Fifteen percent of people in the UK say they have no religion, according to government figures.
Muslims were the second largest religious group with 1.6 million.
Focus on Religion, published by the National Statistics Office, draws on data from the 2001 Census – the first to include a religion question.
The results show that the Muslim population is the youngest with 34% under 16 in 2001.
It also shows that almost a third of UK Muslims of working age had no qualifications – the highest proportion for any religious group – and that they have the highest unemployment rate among men with 14%
The data shows that the Jewish population was the most heavily concentrated in London with 52% of Britain’s Jewish people living in the capital.
This compares with a quarter of Sikhs.
Less than four in ten – 37% – of Hindus living in the UK were born elsewhere with a similar proportion being born in Asia.
Young people with no religion were the most likely to be cohabiting with 16% of 16 to 24-year-olds doing just that.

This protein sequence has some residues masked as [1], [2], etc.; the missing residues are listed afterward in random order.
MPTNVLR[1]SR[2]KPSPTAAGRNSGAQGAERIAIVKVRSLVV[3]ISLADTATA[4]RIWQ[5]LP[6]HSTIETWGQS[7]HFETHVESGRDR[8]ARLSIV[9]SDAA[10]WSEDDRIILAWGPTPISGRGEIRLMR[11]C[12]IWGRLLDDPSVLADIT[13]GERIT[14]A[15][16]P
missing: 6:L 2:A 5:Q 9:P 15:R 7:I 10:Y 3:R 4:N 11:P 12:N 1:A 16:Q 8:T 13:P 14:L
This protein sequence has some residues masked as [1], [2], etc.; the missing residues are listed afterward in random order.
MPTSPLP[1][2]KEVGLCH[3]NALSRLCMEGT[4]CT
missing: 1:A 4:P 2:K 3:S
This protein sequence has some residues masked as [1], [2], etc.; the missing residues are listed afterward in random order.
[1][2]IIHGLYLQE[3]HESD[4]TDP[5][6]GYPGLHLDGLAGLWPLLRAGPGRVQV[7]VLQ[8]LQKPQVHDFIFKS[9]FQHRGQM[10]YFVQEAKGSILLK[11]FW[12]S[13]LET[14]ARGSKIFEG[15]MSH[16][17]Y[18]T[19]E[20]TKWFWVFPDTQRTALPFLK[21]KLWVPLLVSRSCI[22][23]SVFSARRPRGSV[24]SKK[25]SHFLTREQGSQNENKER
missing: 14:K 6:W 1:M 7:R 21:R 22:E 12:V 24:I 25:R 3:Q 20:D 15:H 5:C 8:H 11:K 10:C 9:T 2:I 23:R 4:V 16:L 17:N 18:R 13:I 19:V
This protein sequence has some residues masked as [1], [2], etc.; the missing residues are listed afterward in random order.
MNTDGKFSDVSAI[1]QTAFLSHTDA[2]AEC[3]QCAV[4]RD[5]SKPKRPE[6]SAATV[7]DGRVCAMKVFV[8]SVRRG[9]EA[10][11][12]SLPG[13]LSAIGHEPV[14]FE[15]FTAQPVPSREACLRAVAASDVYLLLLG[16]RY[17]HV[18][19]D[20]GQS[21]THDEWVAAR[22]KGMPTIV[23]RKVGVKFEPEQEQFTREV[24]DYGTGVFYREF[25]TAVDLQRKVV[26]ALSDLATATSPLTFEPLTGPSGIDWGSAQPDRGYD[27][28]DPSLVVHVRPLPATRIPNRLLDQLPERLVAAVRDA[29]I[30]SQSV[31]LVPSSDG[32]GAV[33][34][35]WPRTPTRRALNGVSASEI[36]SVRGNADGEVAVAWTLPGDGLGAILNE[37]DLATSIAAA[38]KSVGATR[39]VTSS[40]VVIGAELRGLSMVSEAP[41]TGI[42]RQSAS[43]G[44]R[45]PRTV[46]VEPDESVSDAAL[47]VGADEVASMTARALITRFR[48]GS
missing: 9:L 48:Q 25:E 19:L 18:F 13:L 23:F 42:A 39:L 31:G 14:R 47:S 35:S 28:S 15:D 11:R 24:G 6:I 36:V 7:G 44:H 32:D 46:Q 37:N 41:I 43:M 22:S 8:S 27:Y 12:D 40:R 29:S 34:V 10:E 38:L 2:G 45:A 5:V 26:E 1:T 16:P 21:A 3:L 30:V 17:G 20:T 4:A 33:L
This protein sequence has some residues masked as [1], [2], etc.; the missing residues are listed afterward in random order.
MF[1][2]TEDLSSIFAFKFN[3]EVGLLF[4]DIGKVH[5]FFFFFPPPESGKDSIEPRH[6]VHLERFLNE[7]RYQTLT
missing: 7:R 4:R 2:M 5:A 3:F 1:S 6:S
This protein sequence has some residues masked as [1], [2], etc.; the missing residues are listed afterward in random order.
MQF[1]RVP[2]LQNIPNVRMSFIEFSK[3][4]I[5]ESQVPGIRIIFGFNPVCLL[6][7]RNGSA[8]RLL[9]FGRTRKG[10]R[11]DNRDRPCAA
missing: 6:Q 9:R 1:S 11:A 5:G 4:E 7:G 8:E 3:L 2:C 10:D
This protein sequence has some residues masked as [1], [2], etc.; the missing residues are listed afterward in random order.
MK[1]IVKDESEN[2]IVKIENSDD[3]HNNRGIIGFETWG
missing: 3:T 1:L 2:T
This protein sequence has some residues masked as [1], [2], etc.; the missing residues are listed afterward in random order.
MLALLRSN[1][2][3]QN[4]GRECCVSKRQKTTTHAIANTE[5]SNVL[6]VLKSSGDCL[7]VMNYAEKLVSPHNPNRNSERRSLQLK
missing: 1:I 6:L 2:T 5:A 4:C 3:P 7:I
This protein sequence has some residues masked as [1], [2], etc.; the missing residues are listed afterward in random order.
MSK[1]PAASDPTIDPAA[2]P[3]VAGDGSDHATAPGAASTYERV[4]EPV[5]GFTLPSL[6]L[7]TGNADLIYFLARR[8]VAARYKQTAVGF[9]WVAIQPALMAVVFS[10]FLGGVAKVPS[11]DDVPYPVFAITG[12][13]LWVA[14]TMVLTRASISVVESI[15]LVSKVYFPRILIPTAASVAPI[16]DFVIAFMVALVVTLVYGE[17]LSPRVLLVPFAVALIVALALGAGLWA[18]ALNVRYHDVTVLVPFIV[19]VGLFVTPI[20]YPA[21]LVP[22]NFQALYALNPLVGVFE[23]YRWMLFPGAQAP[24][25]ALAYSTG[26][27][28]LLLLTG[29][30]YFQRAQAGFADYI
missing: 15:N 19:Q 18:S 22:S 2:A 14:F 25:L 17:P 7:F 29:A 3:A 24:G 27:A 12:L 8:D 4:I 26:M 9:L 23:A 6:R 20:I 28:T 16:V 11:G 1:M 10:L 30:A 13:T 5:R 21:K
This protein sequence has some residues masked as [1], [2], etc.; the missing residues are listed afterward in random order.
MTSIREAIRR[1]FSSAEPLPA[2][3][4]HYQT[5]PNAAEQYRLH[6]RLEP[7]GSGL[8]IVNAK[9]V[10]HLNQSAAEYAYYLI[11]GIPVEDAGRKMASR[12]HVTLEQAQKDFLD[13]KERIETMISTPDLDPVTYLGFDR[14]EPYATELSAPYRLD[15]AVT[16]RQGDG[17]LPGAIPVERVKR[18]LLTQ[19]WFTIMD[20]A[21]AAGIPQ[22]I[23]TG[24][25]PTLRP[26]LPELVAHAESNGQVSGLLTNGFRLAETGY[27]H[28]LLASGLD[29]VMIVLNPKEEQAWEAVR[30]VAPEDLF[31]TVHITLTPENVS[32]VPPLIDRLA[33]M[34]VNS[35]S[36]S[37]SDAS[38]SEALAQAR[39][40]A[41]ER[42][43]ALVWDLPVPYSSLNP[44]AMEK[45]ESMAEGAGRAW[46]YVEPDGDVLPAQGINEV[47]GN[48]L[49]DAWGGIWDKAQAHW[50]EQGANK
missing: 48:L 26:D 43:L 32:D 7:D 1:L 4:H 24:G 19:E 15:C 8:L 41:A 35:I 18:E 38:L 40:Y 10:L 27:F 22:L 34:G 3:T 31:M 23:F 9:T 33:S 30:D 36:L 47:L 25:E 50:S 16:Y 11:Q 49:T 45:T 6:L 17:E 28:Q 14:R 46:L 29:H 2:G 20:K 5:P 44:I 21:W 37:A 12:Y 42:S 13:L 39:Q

Jews were the most likely to be self-employed at one in three, compared with one in five for Muslims and one in 10 for all other groups.
The data shows that the unemployment rate was higher for Catholics – 9% – than for Protestants – 5%.
An Office for National Statistics spokesman told BBC News Online: “Focus on Religion provides an important perspective to the question of ethnicity because some people like to be identified by their religion as well as their identity.
“There are statistics other than those gained from the 2001 Census which come from more recent sources so it brings it all together in a detailed profile of all the different faith groups.”